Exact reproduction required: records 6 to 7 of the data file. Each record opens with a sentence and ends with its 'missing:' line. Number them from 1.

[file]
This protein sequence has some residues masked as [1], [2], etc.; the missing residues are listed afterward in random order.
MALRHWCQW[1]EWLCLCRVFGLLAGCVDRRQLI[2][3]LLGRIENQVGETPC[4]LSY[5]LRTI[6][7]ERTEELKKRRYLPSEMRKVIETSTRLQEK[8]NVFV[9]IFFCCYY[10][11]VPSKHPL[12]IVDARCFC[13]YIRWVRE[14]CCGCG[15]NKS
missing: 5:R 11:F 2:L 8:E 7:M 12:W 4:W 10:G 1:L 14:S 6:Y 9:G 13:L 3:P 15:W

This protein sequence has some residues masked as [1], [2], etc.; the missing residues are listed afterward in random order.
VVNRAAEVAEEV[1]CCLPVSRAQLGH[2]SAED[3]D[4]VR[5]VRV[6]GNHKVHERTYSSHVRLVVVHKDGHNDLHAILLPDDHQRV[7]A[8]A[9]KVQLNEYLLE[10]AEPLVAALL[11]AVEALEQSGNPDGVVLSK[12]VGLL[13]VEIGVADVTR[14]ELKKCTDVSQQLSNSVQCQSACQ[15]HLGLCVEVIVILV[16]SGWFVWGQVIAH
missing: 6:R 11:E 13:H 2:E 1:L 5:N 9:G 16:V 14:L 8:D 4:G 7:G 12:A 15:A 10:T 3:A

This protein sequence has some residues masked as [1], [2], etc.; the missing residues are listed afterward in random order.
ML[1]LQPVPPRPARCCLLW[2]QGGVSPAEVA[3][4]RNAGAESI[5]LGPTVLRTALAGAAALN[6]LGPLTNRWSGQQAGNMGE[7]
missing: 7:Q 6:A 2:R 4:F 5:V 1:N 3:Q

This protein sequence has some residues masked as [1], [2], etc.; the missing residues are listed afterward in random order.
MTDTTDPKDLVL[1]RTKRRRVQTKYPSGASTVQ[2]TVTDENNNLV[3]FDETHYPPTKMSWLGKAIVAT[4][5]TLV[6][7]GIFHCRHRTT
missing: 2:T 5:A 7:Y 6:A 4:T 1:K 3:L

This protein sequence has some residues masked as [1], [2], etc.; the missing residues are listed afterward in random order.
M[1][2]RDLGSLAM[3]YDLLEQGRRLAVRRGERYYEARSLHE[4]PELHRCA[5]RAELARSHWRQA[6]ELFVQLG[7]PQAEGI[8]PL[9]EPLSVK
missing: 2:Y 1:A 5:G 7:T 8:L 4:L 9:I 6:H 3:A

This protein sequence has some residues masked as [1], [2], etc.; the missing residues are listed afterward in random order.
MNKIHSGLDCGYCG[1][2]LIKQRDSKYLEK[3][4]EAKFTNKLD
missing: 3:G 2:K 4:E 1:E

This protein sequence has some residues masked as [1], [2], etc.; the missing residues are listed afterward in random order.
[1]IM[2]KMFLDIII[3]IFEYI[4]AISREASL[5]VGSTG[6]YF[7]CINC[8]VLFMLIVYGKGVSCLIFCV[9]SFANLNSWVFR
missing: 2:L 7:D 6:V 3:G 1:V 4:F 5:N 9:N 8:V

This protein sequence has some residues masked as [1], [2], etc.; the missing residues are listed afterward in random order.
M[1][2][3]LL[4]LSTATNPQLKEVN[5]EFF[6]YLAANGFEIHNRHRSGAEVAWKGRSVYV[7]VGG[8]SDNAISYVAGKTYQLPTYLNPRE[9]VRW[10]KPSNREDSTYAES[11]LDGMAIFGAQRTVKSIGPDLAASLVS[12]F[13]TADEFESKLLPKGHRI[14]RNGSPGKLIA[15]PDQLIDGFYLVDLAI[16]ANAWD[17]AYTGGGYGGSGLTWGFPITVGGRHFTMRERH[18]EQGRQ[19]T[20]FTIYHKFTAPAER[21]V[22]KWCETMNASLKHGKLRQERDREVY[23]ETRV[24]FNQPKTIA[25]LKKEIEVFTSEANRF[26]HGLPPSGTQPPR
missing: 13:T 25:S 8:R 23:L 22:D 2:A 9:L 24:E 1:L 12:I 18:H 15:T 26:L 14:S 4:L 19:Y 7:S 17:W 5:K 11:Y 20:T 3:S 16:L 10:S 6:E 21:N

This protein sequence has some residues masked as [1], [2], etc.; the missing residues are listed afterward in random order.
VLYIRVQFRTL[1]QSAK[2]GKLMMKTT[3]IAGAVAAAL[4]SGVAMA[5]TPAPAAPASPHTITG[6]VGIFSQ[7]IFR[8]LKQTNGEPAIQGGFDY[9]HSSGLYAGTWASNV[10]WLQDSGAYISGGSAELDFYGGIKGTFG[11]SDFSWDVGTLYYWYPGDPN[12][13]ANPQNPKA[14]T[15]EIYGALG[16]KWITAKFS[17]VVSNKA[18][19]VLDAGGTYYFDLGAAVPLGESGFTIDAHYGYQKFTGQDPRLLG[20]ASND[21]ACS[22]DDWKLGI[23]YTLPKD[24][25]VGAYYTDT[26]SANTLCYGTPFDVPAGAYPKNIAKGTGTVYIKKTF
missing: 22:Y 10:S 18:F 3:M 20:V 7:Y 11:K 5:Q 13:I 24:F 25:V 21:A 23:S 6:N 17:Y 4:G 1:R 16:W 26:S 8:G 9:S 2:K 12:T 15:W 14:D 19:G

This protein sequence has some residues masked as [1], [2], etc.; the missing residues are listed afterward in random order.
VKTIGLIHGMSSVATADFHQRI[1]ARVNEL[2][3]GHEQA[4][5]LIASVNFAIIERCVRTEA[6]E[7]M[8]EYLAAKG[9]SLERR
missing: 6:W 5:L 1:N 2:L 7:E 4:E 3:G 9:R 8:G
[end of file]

This protein sequence has some residues masked as [1], [2], etc.; the missing residues are listed afterward in random order.
MNKIHSGLDCGYCG[1][2]LIKQRDSKYLEK[3][4]EAKFTNKLD
missing: 3:G 2:K 4:E 1:E

This protein sequence has some residues masked as [1], [2], etc.; the missing residues are listed afterward in random order.
[1]IM[2]KMFLDIII[3]IFEYI[4]AISREASL[5]VGSTG[6]YF[7]CINC[8]VLFMLIVYGKGVSCLIFCV[9]SFANLNSWVFR
missing: 2:L 7:D 6:V 3:G 1:V 4:F 5:N 9:N 8:V